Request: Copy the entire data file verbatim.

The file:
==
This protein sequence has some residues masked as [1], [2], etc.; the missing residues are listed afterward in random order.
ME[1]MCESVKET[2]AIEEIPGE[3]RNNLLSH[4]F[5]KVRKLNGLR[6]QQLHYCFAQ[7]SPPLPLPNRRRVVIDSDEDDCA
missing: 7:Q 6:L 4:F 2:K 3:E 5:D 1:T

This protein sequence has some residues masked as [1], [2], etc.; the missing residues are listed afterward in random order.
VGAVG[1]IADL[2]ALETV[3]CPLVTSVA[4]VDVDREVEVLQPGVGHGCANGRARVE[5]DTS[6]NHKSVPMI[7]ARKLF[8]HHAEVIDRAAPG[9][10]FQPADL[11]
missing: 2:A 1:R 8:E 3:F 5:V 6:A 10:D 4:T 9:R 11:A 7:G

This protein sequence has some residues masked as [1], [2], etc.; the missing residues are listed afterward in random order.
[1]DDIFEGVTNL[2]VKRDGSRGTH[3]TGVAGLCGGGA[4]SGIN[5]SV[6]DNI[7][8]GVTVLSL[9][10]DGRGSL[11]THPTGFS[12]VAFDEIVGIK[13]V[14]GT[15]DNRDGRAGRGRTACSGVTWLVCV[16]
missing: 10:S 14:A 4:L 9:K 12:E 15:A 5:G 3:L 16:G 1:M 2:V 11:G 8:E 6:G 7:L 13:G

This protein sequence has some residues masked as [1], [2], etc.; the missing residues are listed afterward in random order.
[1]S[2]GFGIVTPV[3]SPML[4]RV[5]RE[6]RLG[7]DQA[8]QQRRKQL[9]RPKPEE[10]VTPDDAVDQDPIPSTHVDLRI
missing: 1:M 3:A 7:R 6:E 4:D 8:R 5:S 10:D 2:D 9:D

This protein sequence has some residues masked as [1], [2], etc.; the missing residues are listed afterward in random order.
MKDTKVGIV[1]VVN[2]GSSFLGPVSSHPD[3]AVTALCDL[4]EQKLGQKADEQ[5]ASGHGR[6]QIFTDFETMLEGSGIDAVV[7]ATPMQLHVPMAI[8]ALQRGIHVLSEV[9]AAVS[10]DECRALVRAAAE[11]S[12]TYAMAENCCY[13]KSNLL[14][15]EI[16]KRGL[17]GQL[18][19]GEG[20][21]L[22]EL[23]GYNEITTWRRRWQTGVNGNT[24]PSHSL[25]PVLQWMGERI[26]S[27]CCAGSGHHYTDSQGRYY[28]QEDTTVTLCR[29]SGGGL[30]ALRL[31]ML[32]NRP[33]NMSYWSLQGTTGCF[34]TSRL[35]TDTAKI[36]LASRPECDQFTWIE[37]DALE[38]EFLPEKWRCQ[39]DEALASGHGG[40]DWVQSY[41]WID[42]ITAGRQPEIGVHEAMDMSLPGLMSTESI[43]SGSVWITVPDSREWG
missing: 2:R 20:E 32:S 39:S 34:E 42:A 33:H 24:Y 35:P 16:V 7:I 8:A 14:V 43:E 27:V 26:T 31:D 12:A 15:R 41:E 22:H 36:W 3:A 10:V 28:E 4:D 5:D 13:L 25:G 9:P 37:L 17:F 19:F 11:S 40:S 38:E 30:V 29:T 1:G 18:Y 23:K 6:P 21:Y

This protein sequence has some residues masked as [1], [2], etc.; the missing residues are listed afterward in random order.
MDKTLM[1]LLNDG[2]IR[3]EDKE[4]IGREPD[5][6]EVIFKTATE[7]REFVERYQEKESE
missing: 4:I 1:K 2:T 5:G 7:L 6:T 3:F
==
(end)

This protein sequence has some residues masked as [1], [2], etc.; the missing residues are listed afterward in random order.
ME[1]MCESVKET[2]AIEEIPGE[3]RNNLLSH[4]F[5]KVRKLNGLR[6]QQLHYCFAQ[7]SPPLPLPNRRRVVIDSDEDDCA
missing: 7:Q 6:L 4:F 2:K 3:E 5:D 1:T

This protein sequence has some residues masked as [1], [2], etc.; the missing residues are listed afterward in random order.
VGAVG[1]IADL[2]ALETV[3]CPLVTSVA[4]VDVDREVEVLQPGVGHGCANGRARVE[5]DTS[6]NHKSVPMI[7]ARKLF[8]HHAEVIDRAAPG[9][10]FQPADL[11]
missing: 2:A 1:R 8:E 3:F 5:V 6:A 10:D 4:T 9:R 11:A 7:G

This protein sequence has some residues masked as [1], [2], etc.; the missing residues are listed afterward in random order.
[1]DDIFEGVTNL[2]VKRDGSRGTH[3]TGVAGLCGGGA[4]SGIN[5]SV[6]DNI[7][8]GVTVLSL[9][10]DGRGSL[11]THPTGFS[12]VAFDEIVGIK[13]V[14]GT[15]DNRDGRAGRGRTACSGVTWLVCV[16]
missing: 10:S 14:A 4:L 9:K 12:E 15:A 5:G 3:L 16:G 1:M 2:V 11:G 8:E 6:G 7:L 13:G

This protein sequence has some residues masked as [1], [2], etc.; the missing residues are listed afterward in random order.
[1]S[2]GFGIVTPV[3]SPML[4]RV[5]RE[6]RLG[7]DQA[8]QQRRKQL[9]RPKPEE[10]VTPDDAVDQDPIPSTHVDLRI
missing: 1:M 3:A 7:R 6:E 4:D 8:R 5:S 10:D 2:D 9:D

This protein sequence has some residues masked as [1], [2], etc.; the missing residues are listed afterward in random order.
MKDTKVGIV[1]VVN[2]GSSFLGPVSSHPD[3]AVTALCDL[4]EQKLGQKADEQ[5]ASGHGR[6]QIFTDFETMLEGSGIDAVV[7]ATPMQLHVPMAI[8]ALQRGIHVLSEV[9]AAVS[10]DECRALVRAAAE[11]S[12]TYAMAENCCY[13]KSNLL[14][15]EI[16]KRGL[17]GQL[18][19]GEG[20][21]L[22]EL[23]GYNEITTWRRRWQTGVNGNT[24]PSHSL[25]PVLQWMGERI[26]S[27]CCAGSGHHYTDSQGRYY[28]QEDTTVTLCR[29]SGGGL[30]ALRL[31]ML[32]NRP[33]NMSYWSLQGTTGCF[34]TSRL[35]TDTAKI[36]LASRPECDQFTWIE[37]DALE[38]EFLPEKWRCQ[39]DEALASGHGG[40]DWVQSY[41]WID[42]ITAGRQPEIGVHEAMDMSLPGLMSTESI[43]SGSVWITVPDSREWG
missing: 2:R 20:E 32:S 39:S 34:E 42:A 33:H 24:Y 35:P 16:V 7:I 8:A 14:V 43:E 27:V 26:T 31:D 12:A 15:R 41:E 22:H 36:W 3:A 10:V 28:E 4:D 5:D 13:L 25:G 9:P 37:L 17:F 19:F 11:S 40:S 38:E 30:V 29:T 1:G 18:Y 23:K 6:P 21:Y

This protein sequence has some residues masked as [1], [2], etc.; the missing residues are listed afterward in random order.
MDKTLM[1]LLNDG[2]IR[3]EDKE[4]IGREPD[5][6]EVIFKTATE[7]REFVERYQEKESE
missing: 4:I 1:K 2:T 5:G 7:L 6:T 3:F